In a long letter sent to the UCI, it also said that the UCI has at least one conflict of interest in the case; it points to previous repeated defences of the accused by the UCI when one or more were accused of involvement in doping, to large sums of money paid by Armstrong to the UCI, to a statement by former UCI President Hein Verbruggen, saying that the rider had ‘never used doping…I say this because I am sure,’ by rubbishing Floyd Landis’ claims of doping and suing the rider, and also because of its role to promote the sport and put it in the best possible light.

McQuaid dismisses these claims, and states that even if a conflict of interest were to exist, that USADA and WADA could appeal any non-prosecution of the case to CAS.

His position now is a complete about-turn from that expressed in a video interview given to Sporza on July 11th. “The position of the UCI is that we are not involved in this…it is a USADA investigation, they are doing all the process in the United States,” he said then. “It is nothing to do with the UCI and we will wait and see what the eventual outcome is.”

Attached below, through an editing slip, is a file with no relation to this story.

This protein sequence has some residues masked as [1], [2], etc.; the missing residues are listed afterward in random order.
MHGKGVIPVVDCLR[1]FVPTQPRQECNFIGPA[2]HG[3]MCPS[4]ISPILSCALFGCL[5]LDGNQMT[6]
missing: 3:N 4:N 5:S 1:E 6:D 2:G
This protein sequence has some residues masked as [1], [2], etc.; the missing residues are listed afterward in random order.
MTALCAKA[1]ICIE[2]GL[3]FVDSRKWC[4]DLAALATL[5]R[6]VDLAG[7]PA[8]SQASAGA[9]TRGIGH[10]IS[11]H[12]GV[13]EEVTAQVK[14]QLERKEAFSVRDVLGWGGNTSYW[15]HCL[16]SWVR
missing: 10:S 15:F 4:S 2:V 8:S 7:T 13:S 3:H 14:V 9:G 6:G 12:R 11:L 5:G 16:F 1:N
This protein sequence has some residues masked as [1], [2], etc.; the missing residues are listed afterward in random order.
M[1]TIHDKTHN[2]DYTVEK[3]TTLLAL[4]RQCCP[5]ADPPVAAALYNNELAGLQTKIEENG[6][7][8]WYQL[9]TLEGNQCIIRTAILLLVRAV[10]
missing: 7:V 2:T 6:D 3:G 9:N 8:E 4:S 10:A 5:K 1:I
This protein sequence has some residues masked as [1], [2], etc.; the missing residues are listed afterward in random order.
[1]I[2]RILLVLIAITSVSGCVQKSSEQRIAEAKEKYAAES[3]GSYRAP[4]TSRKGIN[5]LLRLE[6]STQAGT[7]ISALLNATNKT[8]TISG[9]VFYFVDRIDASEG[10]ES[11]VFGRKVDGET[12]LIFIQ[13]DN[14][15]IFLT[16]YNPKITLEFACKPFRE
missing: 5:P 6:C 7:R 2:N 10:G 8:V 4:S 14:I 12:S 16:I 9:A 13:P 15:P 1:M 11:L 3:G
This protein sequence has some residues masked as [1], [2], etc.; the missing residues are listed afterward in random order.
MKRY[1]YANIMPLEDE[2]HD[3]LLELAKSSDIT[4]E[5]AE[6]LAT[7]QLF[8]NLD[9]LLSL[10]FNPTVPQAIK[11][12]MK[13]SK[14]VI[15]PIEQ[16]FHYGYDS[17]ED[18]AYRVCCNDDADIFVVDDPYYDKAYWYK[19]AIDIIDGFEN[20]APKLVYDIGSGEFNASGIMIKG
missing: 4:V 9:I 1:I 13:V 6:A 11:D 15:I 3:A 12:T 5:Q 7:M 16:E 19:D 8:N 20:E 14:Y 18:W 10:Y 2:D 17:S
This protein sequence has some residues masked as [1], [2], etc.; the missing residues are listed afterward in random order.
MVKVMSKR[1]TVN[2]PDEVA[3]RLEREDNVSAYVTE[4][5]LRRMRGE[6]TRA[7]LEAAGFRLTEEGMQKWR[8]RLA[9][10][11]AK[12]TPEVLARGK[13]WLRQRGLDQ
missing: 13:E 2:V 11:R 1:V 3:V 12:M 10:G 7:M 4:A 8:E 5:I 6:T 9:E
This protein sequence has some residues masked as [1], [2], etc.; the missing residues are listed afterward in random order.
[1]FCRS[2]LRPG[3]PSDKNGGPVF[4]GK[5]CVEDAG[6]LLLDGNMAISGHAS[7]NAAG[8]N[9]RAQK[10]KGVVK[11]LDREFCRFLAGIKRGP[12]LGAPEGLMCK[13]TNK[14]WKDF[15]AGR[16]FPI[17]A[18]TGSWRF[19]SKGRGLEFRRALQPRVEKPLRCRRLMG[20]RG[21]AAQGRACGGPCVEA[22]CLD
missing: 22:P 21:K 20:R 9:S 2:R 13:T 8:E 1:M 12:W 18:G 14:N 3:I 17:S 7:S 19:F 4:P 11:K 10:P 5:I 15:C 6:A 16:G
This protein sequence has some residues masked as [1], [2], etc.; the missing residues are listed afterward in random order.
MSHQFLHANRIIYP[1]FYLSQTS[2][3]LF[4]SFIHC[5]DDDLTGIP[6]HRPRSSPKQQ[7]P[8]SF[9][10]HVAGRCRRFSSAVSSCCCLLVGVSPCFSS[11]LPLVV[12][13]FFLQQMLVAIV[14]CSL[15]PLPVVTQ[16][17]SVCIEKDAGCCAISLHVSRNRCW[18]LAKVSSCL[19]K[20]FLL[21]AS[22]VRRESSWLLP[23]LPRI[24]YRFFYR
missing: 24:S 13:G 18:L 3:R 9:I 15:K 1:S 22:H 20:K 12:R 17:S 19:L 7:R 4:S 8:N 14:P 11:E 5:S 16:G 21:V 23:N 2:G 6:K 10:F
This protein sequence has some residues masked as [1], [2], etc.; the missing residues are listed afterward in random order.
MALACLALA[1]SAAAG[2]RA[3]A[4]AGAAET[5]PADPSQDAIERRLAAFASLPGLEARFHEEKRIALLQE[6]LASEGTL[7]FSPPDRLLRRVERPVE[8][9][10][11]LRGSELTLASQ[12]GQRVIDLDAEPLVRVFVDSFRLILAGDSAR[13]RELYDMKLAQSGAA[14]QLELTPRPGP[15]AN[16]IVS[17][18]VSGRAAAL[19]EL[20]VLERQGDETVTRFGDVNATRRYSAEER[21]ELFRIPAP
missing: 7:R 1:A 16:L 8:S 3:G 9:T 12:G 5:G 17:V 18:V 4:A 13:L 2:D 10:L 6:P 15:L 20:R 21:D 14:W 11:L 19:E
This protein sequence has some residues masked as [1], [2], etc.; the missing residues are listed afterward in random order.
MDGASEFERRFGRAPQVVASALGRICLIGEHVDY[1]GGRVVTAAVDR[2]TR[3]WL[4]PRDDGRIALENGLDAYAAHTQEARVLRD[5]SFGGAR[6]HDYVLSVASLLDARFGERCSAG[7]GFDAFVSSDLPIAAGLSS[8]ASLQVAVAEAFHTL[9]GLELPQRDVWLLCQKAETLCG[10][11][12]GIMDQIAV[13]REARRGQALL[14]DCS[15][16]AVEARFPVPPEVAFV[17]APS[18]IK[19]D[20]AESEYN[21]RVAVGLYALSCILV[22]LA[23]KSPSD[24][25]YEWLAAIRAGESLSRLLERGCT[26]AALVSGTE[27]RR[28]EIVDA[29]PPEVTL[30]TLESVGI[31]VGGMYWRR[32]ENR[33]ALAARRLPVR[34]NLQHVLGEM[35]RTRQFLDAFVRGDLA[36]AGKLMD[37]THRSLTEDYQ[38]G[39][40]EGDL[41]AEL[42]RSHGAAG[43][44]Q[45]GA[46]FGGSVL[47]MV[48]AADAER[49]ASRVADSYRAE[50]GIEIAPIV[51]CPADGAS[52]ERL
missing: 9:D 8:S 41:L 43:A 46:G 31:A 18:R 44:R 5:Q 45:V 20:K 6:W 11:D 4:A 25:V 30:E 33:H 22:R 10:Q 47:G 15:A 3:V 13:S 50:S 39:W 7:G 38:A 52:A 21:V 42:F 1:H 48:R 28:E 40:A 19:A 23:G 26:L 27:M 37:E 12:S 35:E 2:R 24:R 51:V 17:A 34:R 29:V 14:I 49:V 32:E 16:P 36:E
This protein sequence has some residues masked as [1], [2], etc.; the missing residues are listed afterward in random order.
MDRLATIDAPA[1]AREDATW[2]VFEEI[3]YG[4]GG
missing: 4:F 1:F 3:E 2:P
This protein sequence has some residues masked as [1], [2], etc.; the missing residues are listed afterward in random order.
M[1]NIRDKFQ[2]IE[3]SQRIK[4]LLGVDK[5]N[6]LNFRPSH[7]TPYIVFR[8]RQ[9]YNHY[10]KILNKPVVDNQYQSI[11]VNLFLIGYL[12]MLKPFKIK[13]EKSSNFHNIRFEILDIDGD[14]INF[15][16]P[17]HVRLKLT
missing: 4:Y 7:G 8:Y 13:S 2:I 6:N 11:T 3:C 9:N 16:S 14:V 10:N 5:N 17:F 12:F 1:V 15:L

At the time he said that cycling would be strong enough to survive a scenario where Armstrong could be stripped of his seven Tour titles for doping. “To be quite honest with you, I don't think at this point in time it would be disastrous for the sport, because I think…It is an affair that goes back fifteen years and I think most people involved in the sport, the fans of the sport and the people who follow the sport realise that the cycling of today is completely different to the cycling of five years ago, of ten years ago and fifteen years ago.”

Two days after that interview, he sent his first email to USADA contesting its jurisdiction in the case.

UCI statement issued today:

Further to that letter to USADA, the UCI issued the following letter to the press today:


UCI CLARIFIES USADA STATEMENT

Following public statement made by USADA on the position of the UCI regarding the disciplinary proceedings it opened against six persons the UCI wants to clarify.

After the Federal Department of Justice dropped its investigation into alleged doping fraud within the US Postal Cycling team, USADA continues to allege that such conspiracy took place indeed with the participants having committed the most serious doping offences over some fifteen years of time.